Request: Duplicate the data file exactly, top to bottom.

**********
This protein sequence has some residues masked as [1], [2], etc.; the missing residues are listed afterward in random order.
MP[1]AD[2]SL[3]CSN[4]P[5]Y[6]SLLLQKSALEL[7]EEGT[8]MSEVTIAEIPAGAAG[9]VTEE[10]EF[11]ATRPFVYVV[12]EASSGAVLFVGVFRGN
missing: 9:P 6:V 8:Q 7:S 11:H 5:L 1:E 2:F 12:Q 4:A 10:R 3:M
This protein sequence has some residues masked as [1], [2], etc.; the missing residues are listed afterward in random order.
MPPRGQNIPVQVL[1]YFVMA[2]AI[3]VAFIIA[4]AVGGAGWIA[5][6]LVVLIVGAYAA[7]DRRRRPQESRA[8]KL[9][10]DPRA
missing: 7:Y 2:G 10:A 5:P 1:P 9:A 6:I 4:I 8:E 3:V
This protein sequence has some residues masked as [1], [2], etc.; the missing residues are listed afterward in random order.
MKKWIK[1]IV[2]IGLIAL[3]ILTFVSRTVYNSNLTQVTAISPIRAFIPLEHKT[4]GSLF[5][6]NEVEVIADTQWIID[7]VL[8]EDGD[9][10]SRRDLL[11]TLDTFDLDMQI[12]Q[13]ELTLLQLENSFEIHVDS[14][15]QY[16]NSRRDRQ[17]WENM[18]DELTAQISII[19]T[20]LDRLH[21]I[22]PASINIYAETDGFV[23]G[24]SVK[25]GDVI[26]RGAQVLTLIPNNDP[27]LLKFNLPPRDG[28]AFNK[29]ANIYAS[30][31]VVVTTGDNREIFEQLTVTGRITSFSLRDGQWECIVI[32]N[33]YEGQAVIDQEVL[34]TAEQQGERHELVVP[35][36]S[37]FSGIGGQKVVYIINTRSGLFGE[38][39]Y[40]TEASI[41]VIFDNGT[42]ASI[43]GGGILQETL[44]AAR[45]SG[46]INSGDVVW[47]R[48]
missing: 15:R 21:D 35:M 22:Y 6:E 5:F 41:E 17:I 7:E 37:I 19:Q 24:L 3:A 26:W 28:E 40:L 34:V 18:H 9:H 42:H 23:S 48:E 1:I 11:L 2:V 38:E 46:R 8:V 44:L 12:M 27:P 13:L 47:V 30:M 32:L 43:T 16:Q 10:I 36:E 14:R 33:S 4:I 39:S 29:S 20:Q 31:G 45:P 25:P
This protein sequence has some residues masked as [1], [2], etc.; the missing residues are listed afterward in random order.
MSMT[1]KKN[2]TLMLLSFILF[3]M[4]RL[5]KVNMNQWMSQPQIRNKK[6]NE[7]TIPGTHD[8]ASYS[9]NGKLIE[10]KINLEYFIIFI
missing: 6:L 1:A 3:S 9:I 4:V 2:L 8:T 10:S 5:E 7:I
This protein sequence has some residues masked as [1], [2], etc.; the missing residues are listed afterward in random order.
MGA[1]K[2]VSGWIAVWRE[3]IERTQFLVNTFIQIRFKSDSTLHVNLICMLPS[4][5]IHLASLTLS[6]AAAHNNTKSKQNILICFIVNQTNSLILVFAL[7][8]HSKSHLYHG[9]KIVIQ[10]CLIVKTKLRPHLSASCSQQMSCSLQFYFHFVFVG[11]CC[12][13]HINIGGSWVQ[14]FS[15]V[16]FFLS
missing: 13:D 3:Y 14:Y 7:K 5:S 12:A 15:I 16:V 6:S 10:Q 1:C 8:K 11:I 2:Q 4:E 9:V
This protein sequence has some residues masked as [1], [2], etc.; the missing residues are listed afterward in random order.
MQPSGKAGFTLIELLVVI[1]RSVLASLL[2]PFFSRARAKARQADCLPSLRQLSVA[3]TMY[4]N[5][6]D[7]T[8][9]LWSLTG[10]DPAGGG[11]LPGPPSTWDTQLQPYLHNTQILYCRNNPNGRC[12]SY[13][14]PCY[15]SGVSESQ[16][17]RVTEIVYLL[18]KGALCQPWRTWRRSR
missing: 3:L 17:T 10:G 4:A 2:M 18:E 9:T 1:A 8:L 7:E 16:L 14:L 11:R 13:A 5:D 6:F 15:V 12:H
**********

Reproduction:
This protein sequence has some residues masked as [1], [2], etc.; the missing residues are listed afterward in random order.
MP[1]AD[2]SL[3]CSN[4]P[5]Y[6]SLLLQKSALEL[7]EEGT[8]MSEVTIAEIPAGAAG[9]VTEE[10]EF[11]ATRPFVYVV[12]EASSGAVLFVGVFRGN
missing: 9:P 6:V 8:Q 7:S 11:H 5:L 1:E 2:F 12:Q 4:A 10:R 3:M
This protein sequence has some residues masked as [1], [2], etc.; the missing residues are listed afterward in random order.
MPPRGQNIPVQVL[1]YFVMA[2]AI[3]VAFIIA[4]AVGGAGWIA[5][6]LVVLIVGAYAA[7]DRRRRPQESRA[8]KL[9][10]DPRA
missing: 7:Y 2:G 10:A 5:P 1:P 9:A 6:I 4:I 8:E 3:V
This protein sequence has some residues masked as [1], [2], etc.; the missing residues are listed afterward in random order.
MKKWIK[1]IV[2]IGLIAL[3]ILTFVSRTVYNSNLTQVTAISPIRAFIPLEHKT[4]GSLF[5][6]NEVEVIADTQWIID[7]VL[8]EDGD[9][10]SRRDLL[11]TLDTFDLDMQI[12]Q[13]ELTLLQLENSFEIHVDS[14][15]QY[16]NSRRDRQ[17]WENM[18]DELTAQISII[19]T[20]LDRLH[21]I[22]PASINIYAETDGFV[23]G[24]SVK[25]GDVI[26]RGAQVLTLIPNNDP[27]LLKFNLPPRDG[28]AFNK[29]ANIYAS[30][31]VVVTTGDNREIFEQLTVTGRITSFSLRDGQWECIVI[32]N[33]YEGQAVIDQEVL[34]TAEQQGERHELVVP[35][36]S[37]FSGIGGQKVVYIINTRSGLFGE[38][39]Y[40]TEASI[41]VIFDNGT[42]ASI[43]GGGILQETL[44]AAR[45]SG[46]INSGDVVW[47]R[48]
missing: 15:R 21:D 35:M 22:Y 6:E 5:F 41:E 17:I 7:E 37:I 19:Q 24:L 3:A 26:W 28:E 40:L 34:V 18:H 9:H 42:H 23:S 48:E 1:I 11:L 2:V 38:E 46:R 8:V 44:L 12:M 27:P 13:L 47:V 30:M 32:L 43:T 16:Q 10:I 36:E 14:R 33:S 4:I 39:S 29:S 20:Q 31:G 45:P 25:P
This protein sequence has some residues masked as [1], [2], etc.; the missing residues are listed afterward in random order.
MSMT[1]KKN[2]TLMLLSFILF[3]M[4]RL[5]KVNMNQWMSQPQIRNKK[6]NE[7]TIPGTHD[8]ASYS[9]NGKLIE[10]KINLEYFIIFI
missing: 6:L 1:A 3:S 9:I 4:V 2:L 8:T 10:S 5:E 7:I
This protein sequence has some residues masked as [1], [2], etc.; the missing residues are listed afterward in random order.
MGA[1]K[2]VSGWIAVWRE[3]IERTQFLVNTFIQIRFKSDSTLHVNLICMLPS[4][5]IHLASLTLS[6]AAAHNNTKSKQNILICFIVNQTNSLILVFAL[7][8]HSKSHLYHG[9]KIVIQ[10]CLIVKTKLRPHLSASCSQQMSCSLQFYFHFVFVG[11]CC[12][13]HINIGGSWVQ[14]FS[15]V[16]FFLS
missing: 13:D 3:Y 14:Y 7:K 5:S 12:A 15:I 16:V 6:S 10:Q 1:C 8:K 11:I 2:Q 4:E 9:V
This protein sequence has some residues masked as [1], [2], etc.; the missing residues are listed afterward in random order.
MQPSGKAGFTLIELLVVI[1]RSVLASLL[2]PFFSRARAKARQADCLPSLRQLSVA[3]TMY[4]N[5][6]D[7]T[8][9]LWSLTG[10]DPAGGG[11]LPGPPSTWDTQLQPYLHNTQILYCRNNPNGRC[12]SY[13][14]PCY[15]SGVSESQ[16][17]RVTEIVYLL[18]KGALCQPWRTWRRSR
missing: 3:L 17:T 10:G 4:A 2:M 18:E 9:T 1:A 8:L 7:E 16:L 14:L 11:R 13:A 5:D 6:F 15:V 12:H